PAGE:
Across the country in California, lawmakers have also been debating a series of proposed changes to rent-control laws and tenant protections. Last year, Californians rejected a measure that would have repealed Costa-Hawkins, a state law that limits the kinds of rent-control policies that cities can establish. This year, state lawmakers are in the middle of debating another series of tenant protections. Shanti Singh, a communications coordinator with the California statewide renters’ rights group Tenants Together, says she hopes California’s lawmakers look to New York and “feel a pang (or ten) of guilt.”
“That New York repealed vacancy decontrol is tremendous,” Singh wrote in an email. “Costa-Hawkins is basically the Bible of the Sacramento Capitol, and the great white whale of every tenant advocate in California. That the Upstate-Downstate [Alliance] was able to pass these protections despite a real estate lobby that is as dominant in New York as it is in California, is a great sign.”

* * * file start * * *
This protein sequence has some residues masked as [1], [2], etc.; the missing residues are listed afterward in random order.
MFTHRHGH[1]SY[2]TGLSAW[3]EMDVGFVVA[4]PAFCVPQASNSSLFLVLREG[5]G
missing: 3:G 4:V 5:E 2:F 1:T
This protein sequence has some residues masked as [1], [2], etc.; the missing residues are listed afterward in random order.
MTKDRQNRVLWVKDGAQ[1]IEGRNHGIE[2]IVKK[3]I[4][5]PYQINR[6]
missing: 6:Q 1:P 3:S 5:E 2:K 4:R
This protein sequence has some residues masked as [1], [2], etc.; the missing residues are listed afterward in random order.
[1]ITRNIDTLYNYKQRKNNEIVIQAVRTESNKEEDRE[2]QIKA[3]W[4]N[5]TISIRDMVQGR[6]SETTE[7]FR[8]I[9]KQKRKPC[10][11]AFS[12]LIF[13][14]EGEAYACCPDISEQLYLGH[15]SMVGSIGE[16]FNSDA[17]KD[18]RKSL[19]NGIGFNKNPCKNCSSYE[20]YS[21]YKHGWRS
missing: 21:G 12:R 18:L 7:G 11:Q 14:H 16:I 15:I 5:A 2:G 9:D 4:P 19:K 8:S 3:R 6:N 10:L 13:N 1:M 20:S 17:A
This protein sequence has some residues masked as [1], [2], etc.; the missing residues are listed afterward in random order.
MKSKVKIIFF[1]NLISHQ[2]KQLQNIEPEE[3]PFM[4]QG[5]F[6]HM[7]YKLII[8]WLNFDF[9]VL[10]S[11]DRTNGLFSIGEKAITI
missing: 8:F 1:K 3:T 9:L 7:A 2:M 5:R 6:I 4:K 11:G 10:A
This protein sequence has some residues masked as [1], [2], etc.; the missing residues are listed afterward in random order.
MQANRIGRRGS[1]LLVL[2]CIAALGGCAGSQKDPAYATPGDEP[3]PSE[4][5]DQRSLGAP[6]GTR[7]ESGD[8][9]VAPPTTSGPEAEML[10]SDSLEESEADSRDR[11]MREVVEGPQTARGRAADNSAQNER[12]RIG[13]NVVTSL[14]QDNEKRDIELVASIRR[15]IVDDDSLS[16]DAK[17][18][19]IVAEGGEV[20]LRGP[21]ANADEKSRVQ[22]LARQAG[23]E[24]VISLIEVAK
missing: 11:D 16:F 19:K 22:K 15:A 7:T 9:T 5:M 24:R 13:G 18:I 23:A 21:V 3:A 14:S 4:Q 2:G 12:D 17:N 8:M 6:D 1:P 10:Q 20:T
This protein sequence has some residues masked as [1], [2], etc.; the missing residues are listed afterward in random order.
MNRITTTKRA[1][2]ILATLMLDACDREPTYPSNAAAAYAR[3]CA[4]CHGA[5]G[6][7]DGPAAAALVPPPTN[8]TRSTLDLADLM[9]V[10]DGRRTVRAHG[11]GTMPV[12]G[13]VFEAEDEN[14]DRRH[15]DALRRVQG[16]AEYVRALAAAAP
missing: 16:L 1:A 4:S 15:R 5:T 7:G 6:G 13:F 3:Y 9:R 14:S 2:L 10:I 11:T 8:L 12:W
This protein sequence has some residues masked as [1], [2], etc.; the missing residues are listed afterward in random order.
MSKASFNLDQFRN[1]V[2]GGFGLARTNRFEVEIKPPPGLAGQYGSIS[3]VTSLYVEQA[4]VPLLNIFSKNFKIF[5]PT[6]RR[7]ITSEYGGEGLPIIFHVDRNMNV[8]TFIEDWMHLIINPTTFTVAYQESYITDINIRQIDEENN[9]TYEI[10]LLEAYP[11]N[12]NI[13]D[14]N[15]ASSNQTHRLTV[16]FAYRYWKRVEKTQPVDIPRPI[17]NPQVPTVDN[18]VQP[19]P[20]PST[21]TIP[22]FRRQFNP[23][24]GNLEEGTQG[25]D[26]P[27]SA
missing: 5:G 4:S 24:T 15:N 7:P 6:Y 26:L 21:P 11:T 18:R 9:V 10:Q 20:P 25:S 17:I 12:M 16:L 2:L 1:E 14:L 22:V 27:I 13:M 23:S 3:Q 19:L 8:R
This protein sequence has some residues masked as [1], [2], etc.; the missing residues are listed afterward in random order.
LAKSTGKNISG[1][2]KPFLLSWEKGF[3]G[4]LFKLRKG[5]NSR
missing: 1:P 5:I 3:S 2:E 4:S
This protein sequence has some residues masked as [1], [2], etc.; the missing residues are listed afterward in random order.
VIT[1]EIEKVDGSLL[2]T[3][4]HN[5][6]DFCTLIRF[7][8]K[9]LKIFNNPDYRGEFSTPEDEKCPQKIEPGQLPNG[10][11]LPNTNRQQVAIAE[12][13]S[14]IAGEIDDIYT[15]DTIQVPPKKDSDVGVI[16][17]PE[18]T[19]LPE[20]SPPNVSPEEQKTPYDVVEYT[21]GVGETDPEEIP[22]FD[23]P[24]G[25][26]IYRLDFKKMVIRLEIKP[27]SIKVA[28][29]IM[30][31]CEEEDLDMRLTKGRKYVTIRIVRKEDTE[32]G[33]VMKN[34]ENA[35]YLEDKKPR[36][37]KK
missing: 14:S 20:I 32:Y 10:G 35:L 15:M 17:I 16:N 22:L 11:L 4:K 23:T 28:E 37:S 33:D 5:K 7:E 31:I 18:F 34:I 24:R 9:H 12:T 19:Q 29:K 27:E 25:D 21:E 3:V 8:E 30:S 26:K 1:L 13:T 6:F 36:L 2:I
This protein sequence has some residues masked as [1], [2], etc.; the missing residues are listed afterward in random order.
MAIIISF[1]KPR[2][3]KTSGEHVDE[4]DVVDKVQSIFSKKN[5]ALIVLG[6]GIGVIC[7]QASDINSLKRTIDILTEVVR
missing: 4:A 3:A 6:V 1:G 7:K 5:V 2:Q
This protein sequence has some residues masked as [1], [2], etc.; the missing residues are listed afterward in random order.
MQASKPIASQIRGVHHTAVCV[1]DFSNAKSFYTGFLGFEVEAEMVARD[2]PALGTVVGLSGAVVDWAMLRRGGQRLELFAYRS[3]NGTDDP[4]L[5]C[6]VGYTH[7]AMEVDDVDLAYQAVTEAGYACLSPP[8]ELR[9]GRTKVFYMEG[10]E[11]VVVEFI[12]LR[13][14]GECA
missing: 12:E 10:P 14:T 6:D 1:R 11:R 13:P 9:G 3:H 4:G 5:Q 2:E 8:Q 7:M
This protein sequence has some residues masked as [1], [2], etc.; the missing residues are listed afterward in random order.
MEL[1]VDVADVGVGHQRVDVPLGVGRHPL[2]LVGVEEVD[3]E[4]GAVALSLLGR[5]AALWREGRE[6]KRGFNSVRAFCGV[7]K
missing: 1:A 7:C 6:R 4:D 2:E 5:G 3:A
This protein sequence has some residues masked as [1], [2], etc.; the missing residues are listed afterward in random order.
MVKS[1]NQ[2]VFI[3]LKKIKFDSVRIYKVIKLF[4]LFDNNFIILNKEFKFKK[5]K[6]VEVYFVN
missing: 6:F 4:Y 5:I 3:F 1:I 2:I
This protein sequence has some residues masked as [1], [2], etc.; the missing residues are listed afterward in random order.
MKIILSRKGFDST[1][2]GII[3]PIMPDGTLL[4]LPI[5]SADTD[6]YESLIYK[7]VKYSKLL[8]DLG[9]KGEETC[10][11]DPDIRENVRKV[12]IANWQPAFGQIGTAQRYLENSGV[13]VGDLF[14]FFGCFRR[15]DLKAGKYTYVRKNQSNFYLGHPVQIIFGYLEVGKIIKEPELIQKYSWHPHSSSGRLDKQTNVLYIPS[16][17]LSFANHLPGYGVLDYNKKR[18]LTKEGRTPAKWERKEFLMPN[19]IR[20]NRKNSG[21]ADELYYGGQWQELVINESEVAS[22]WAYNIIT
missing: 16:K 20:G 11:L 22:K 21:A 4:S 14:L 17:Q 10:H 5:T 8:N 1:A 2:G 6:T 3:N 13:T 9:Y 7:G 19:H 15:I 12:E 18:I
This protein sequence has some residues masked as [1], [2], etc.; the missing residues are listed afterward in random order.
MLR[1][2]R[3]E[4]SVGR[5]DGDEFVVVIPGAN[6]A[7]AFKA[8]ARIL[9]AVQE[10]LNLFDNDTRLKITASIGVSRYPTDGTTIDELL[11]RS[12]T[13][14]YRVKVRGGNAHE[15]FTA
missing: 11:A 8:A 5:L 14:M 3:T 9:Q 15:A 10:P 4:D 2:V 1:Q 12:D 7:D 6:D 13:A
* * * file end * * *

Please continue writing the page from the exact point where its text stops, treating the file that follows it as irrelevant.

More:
Still, Singh said the lack of a good cause provision in New York, and the likelihood that California lawmakers will not establish a strong provision either, were reasons not to declare total victory.
“Having to specify cause to evict a tenant is pure common sense, and the simple reason that the real estate industry opposes just-cause is because they want to have the freedom to evict tenants who follow the rules whenever they so choose,” Singh wrote. “So there’s still a lot of work to do, but we’ll keep organizing more and more exploited renters until we win :)”
EDITOR’S NOTE: This article has been updated to clarify Costa-Hawkins, California’s rent statewide rent control law.
This article is part of Backyard, a newsletter exploring scalable solutions to make housing fairer, more affordable and more environmentally sustainable. Subscribe to our weekly Backyard newsletter.
Jared Brey is Next City's housing correspondent, based in Philadelphia. He is a former staff writer at Philadelphia magazine and PlanPhilly, and his work has appeared in Columbia Journalism Review, Landscape Architecture Magazine, U.S. News & World Report, Philadelphia Weekly, and other publications.